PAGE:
Another Farewell to Arms


Word Count: 670

A Farewell to Arms [If The Sun Also Rises was one of the
best books I have ever read, then A Farewell to Arms is
Truth. I simply cannot believe that these books existed so
long without my knowledge of how grand they are. I
consider myself to read constantly, more than almost anyone
I know, literature and simple, and here in less than a month I
read two books that are undoubtedly among the best I have
encountered. How many other good books exist that I have
yet to read? Am I really a reader? Will I ever finish them all?
What will I do if I tire of reading?] When I finished FTA I
was of course stunned by the death of Catherine and the
baby and Henry\'s sudden solitude. "What happens now?" I
felt, as I so often do when I finish a book that I want to go
on forever. This is infinitely more difficult with a book that
has no conclusion, and FTA leaves a reader not only
emotionally exhausted but also just as alone as Henry and
with nowhere to go. The entire work was aware of where it
was going and what was going to happen next, and then to
stop the way it did was unfair. Now, I\'ve read enough
essays while deciding which would be the topic for my class
presentation that I know many people see that the unfairness
of life and the insignificance of our free will are apparently
the most important themes in the book, but I don\'t agree. I
also don\'t agree that it is a war story or a love story. Exactly
what it is, though, is not clear to me. Can\'t art exist without
being anything? "There isn\'t always an explanation for
everything." War and love are obviously important themes in
the book, and the relationship between the two is explored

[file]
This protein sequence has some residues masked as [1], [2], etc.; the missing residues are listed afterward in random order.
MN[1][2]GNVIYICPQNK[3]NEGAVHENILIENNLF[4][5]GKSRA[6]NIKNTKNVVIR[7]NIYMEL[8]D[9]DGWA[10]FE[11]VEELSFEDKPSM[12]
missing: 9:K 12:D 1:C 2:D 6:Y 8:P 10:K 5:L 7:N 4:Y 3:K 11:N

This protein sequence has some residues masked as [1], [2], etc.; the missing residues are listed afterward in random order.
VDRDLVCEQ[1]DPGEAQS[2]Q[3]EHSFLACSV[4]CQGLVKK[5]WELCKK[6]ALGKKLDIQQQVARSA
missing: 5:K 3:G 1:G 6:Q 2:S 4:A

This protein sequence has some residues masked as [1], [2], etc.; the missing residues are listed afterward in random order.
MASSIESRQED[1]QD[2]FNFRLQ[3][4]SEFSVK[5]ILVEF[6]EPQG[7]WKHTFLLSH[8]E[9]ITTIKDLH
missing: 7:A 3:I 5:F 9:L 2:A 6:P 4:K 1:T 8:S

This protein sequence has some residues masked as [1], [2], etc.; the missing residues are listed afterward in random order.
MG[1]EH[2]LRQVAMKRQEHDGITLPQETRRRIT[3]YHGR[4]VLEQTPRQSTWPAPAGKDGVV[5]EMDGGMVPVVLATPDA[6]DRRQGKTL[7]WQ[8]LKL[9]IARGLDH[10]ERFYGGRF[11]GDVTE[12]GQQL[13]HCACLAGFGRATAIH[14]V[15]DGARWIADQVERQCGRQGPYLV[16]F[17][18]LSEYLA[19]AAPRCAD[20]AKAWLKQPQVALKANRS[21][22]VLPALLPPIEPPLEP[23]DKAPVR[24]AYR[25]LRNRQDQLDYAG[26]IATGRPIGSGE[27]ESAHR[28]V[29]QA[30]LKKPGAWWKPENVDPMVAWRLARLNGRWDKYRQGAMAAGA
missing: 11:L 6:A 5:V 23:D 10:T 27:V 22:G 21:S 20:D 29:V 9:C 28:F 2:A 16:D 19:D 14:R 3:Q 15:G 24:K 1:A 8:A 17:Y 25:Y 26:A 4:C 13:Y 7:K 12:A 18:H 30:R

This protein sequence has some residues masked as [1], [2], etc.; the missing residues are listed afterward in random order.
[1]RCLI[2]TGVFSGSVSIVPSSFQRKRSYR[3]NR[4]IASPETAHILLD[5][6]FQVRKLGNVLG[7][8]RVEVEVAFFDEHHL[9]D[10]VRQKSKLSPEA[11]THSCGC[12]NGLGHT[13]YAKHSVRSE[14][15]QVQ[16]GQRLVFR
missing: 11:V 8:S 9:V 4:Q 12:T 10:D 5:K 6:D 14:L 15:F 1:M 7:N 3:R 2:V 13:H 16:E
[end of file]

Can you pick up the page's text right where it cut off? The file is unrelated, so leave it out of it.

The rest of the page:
by Hemingway and, somewhat, by Henry. In the first two
Books we are in the war and the war is overwhelming. In
the last two Books we are in love. And, just as the first two
Books are peppered with love in the time of war, the last
two Books are tinged with war in the time of love. The third
Book is the bridge between the two \'stories\' and it is not
surprising that it centers on the escape. It is during the
escape that Henry resolves that he is through with the war (a
war in which he really has no place) and decides that all he
wants is to be with Catherine. Until the third Book Henry
doesn\'t seem to be agonizingly concerned with matters of
right or wrong in the war and it seems, in fact, separate from
him. Even when he is injured it doesn\'t appear that he is
really a part of the war which surrounds him. He maintains a
distance from it and this distance isn\'t really closed until
Aymo is killed by his own army, he discovers that Bonello is
only staying with him out of respect, and he is almost killed
as a spy. After this he resolves to desert the army and be
reunited with his love, Catherine. Henry is no dummy and he
could easily tell that everything was not all correct with Cat,
which leads to the question of his love for her. You must
admit that Cat is a bit...well... flaky when they first meet. She
loses that persona soon enough, although I couldn\'t help but
distrust her integrity until somewhere in the middle of the
fourth Book. It is also difficult to believe wholeheartedly in
his love for her until much later in their relationship, and it
leaves me wondering if he is leaving his involvement in the
war because of his unfailing love for Cat or if Cat and any
feelings he has for her are just excuses to escape the insanity
of the war he experiences in the third Book. When he is with
Catherine, they are in another place, untouched by the war,
both symbolically (in the tent of her hair) and literally (in
Switzerland). [It seems like I don\'t ever say anything
earth-shattering, or even critical, in these response papers,
and I\'m not sure if I\'m supposed to do that. The line, "The
war seemed as far away as the football games of some one
else\'s college," is beautiful.]